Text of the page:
|Dr. George Yancopoulos, Regeneron's chief scientific officer|
Sanofi ($SNY) and Regeneron ($REGN) have rolled out the first batch of promising Phase III data on their cholesterol drug alirocumab, which handily breezed by Merck's ($MRK) Zetia in lowering bad LDL cholesterol. And the partners say they are on schedule to keep racking up points as they prepare a full portfolio of late-stage data in a high-stakes race to win the first regulatory approval for a PCSK9 inhibitor.
This first late-stage test looked at the effect of taking alirocumab alone and found that it reduced LDL by a mean score of 47% over 6 months compared to 16% for Zetia. Investigators recruited a group of more than 100 patients who could have benefited from statins but weren't able to take the popular treatments available. And most of the patients achieved a significant reduction in LDL on the low, 75 mg dose they started on, with doctors increasing the dose to 150 mg for those who didn't respond at first.
Generic statins will remain the cheap, popular treatment for managing cholesterol. But these companies are investing hundreds of millions of dollars in big Phase III programs with the expectation that they can offer something new and important for people who either can't tolerate statins or don't respond well to them. These are also injected therapies, meaning that they won't come cheap. A high price will potentially net these developers around $3 billion a year for an approved therapy, say some analysts using a common ballpark estimate of peak annual sales. But payers and regulators will also want to see some proof that the drugs will lower the rate of cardiovascular events--the kind of data that won't be quick or easy to gather.
There was a high rate of adverse events in the Phase III study, but nothing that pointed to alirocumab as a particular problem, with 78% in the Zetia group experiencing a problem and 69% in the alirocumab arm reporting trouble. The most common problem was infection, but Zetia proved close to alirocumab with a 39% rate compared to 42% for the experimental group.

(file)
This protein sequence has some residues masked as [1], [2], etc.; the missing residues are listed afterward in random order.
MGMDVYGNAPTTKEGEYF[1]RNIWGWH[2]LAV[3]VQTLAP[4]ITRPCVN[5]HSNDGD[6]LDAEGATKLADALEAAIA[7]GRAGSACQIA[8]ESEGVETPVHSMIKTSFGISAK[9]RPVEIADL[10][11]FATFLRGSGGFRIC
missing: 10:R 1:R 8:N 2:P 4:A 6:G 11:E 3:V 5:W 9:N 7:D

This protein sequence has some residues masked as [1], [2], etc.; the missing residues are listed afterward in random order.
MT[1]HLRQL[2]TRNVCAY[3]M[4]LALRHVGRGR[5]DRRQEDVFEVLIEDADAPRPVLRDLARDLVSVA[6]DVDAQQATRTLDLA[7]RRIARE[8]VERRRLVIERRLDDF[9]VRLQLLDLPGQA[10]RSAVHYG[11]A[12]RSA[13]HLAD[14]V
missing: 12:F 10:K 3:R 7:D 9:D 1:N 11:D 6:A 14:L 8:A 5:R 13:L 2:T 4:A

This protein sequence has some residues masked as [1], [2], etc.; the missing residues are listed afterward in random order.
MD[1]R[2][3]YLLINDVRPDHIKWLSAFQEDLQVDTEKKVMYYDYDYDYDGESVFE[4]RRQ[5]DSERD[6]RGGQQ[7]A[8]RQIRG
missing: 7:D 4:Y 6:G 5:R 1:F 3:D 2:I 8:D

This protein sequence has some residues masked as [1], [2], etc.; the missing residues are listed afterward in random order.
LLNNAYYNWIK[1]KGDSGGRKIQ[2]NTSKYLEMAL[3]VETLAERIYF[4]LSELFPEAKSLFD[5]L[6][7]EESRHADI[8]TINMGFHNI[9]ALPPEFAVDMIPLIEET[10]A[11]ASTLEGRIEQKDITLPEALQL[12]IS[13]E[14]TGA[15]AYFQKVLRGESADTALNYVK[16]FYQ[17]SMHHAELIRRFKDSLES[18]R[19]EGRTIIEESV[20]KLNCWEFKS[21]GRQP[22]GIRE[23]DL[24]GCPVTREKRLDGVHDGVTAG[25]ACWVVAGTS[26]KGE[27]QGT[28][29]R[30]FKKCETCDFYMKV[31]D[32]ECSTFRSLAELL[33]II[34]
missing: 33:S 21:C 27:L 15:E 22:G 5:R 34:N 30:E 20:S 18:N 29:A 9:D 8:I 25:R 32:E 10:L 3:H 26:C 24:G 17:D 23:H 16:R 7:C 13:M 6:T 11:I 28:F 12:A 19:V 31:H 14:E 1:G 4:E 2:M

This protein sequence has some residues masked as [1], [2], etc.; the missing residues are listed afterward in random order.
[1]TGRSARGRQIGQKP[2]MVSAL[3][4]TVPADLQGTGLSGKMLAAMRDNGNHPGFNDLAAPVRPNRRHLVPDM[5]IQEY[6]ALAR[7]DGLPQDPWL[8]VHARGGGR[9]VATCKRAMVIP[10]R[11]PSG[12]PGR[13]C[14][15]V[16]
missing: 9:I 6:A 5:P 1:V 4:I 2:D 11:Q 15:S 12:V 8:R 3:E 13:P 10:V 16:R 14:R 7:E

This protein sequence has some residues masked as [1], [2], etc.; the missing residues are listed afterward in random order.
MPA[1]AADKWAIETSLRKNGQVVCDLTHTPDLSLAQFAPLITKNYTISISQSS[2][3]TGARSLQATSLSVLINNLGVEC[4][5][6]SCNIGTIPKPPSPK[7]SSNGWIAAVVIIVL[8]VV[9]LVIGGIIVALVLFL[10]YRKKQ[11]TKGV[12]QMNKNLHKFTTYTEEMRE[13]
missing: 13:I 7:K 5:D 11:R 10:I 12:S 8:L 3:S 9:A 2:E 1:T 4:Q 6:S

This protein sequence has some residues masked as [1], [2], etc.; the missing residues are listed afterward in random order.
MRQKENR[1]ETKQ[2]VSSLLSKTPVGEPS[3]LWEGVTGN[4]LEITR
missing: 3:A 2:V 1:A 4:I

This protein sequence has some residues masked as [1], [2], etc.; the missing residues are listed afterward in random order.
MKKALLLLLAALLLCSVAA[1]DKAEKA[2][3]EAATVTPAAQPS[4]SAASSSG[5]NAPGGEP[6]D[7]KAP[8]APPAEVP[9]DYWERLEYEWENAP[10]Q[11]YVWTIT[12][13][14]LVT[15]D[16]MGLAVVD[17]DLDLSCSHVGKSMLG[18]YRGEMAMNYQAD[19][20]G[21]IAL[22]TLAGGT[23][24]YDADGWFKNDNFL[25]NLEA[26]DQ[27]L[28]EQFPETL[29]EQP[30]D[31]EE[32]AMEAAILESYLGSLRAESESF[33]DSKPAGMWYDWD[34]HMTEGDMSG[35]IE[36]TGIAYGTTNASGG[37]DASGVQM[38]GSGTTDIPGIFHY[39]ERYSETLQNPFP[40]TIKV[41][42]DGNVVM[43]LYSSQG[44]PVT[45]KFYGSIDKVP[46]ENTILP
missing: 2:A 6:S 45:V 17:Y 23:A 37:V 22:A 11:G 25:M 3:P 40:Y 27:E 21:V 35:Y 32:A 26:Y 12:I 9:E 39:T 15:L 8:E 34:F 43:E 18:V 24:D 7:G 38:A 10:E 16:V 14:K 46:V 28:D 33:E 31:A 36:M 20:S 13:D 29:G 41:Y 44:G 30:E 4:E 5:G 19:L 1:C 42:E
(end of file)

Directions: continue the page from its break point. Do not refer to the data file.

In combination with statins, alirocumab was able to reduce LDL by about 70% in Phase II. Investigators, though, will want to present a variety of options to physicians and the massive population of patients who need to lower their LDL.
Sanofi and Regeneron are widely considered leaders in the race to get a PCSK9 drug over the regulatory finish line. To get there by 2015, though, the company will need to keep up a steady track record through a dozen late-stage studies requiring 23,000 patients. Amgen ($AMGN) and Pfizer ($PFE) are also hustling ahead with their own PCSK9 drugs, with other biopharma companies coming up from back in the pack with their own programs.
"There are still millions of people around the globe who have poorly controlled LDL-C," said George Yancopoulos, chief scientific officer at Regeneron. "Three years ago, our Phase I trials generated the first clinical evidence that blocking PCSK9 could markedly lower cholesterol levels in humans. Today, it is very gratifying to be able to report the first Phase III data for this promising potential new class of lipid-lowering agents. It is important to point out that these are just the first of a large amount of data yet to come from our extensive ODYSSEY Phase III program."
- here's the press release
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